Serum level vitamin D and parathyroid hormone, and mortality, with or without chronic kidney disease

  • Chang Kyun Choi
  • Sun-Seog Kweon
  • Young-Hoon Lee
  • Hae-Sung Nam
  • Kyeong-Soo Park
  • So-Yeon Ryu
  • Seong-Woo Choi
  • Sun A. Kim
  • Min-Ho ShinEmail author
Original Article


Levels of vitamin D and parathyroid hormone (PTH) are closely associated with renal function. We evaluated the associations among 25-hydroxyvitamin D (25OHD) levels, PTH levels, and mortality, and whether these associations varied by renal function. We used data from the Dong-gu Study, a population-based cohort in Korean adults. We analyzed the associations among intact PTH, 25OHD levels and mortality in 8580 participants. Hazard ratios (HRs) for mortality were calculated using Cox proportional hazards regression after adjusting for age, sex, month of sampling, lifestyle, and comorbidities. We also evaluated the effects of chronic kidney disease (CKD). A total of 860 deaths occurred during the follow-up period of 7.6 years. Compared to the first 25OHD quartile, the HRs of the second, third, and fourth quartiles were 0.96 [95% confidence interval (CI) 0.79–1.16], 0.84 (95% CI 0.68–1.02), and 0.71 (95% CI 0.57–0.89), respectively. The association between intact PTH levels and mortality varied by renal function, and was both nonlinear and significant only in subjects with CKD. Compared to the second intact PTH quartile in such subjects, the HRs for the first, third, and fourth quartiles were 1.61 (95% CI 0.92–2.81), 1.97 (95% CI 1.17–3.31), and 2.19 (95% CI 1.33–3.59), respectively. In conclusion, we demonstrated that low serum levels of 25OHD are associated with an increased risk of mortality. Serum levels of intact PTH are nonlinearly associated with mortality only in subjects with CKD, with the lowest risk for mortality being evident in the second quartile.


Parathyroid hormone Vitamin D Cohort studies Mortality Renal insufficiency 



This study was supported by a Grant (CRI13904–21) from Chonnam National University Hospital Biomedical Research Institute.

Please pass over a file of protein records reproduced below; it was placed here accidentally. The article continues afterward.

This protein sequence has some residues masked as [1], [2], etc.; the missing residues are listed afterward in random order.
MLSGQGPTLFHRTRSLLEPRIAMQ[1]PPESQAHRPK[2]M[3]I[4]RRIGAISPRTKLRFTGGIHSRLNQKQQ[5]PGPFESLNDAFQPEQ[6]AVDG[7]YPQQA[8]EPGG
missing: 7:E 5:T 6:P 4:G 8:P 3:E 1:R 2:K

Author’s contributions

Study design: CKC and MHS. Study conduct: CKC and MHS. Data collection: SSK, YHL, HSN, KSP, SYR, SWC, SAK, and MHS. Data interpretation: CKC, SSK, YHL, HSN, KSP, SYR, SWC, SAK, and MHS. Drafting manuscript: CKC, and MHS. Approving final version of manuscript: CKC, SSK, YHL, HSN, KSP, SYR, SWC, SAK, and MHS. MHS takes responsibility for the integrity of the data analysis.

Compliance with ethical standards

Conflict of interest

Chang Kyun Choi, Sun-Seog Kweon, Young-Hoon Lee, Hae-Sung Nam, Kyeong-Soo Park, So-Yeon Ryu, Seong-Woo Choi, Sun A Kim, and Min-Ho Shin declare that they have no conflict of interest.


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Copyright information

© Springer Japan KK, part of Springer Nature 2018

Authors and Affiliations

  • Chang Kyun Choi
    • 1
  • Sun-Seog Kweon
    • 1
  • Young-Hoon Lee
    • 2
  • Hae-Sung Nam
    • 3
  • Kyeong-Soo Park
    • 4
  • So-Yeon Ryu
    • 5
  • Seong-Woo Choi
    • 5
  • Sun A. Kim
    • 1
  • Min-Ho Shin
    • 1
    Email author
  1. 1.Department of Preventive MedicineChonnam National University Medical SchoolHwasunKorea
  2. 2.Department of Preventive Medicine & Institute of Wonkwang Medical ScienceWonkwang University College of MedicineIksanRepublic of Korea
  3. 3.Department of Preventive MedicineChungnam National University Medical SchoolDaejeonRepublic of Korea
  4. 4.Cardiocerebrovascular CenterMokpo Jung-Ang HospitalMokpoRepublic of Korea
  5. 5.Department of Preventive MedicineChosun University Medical SchoolGwangjuRepublic of Korea

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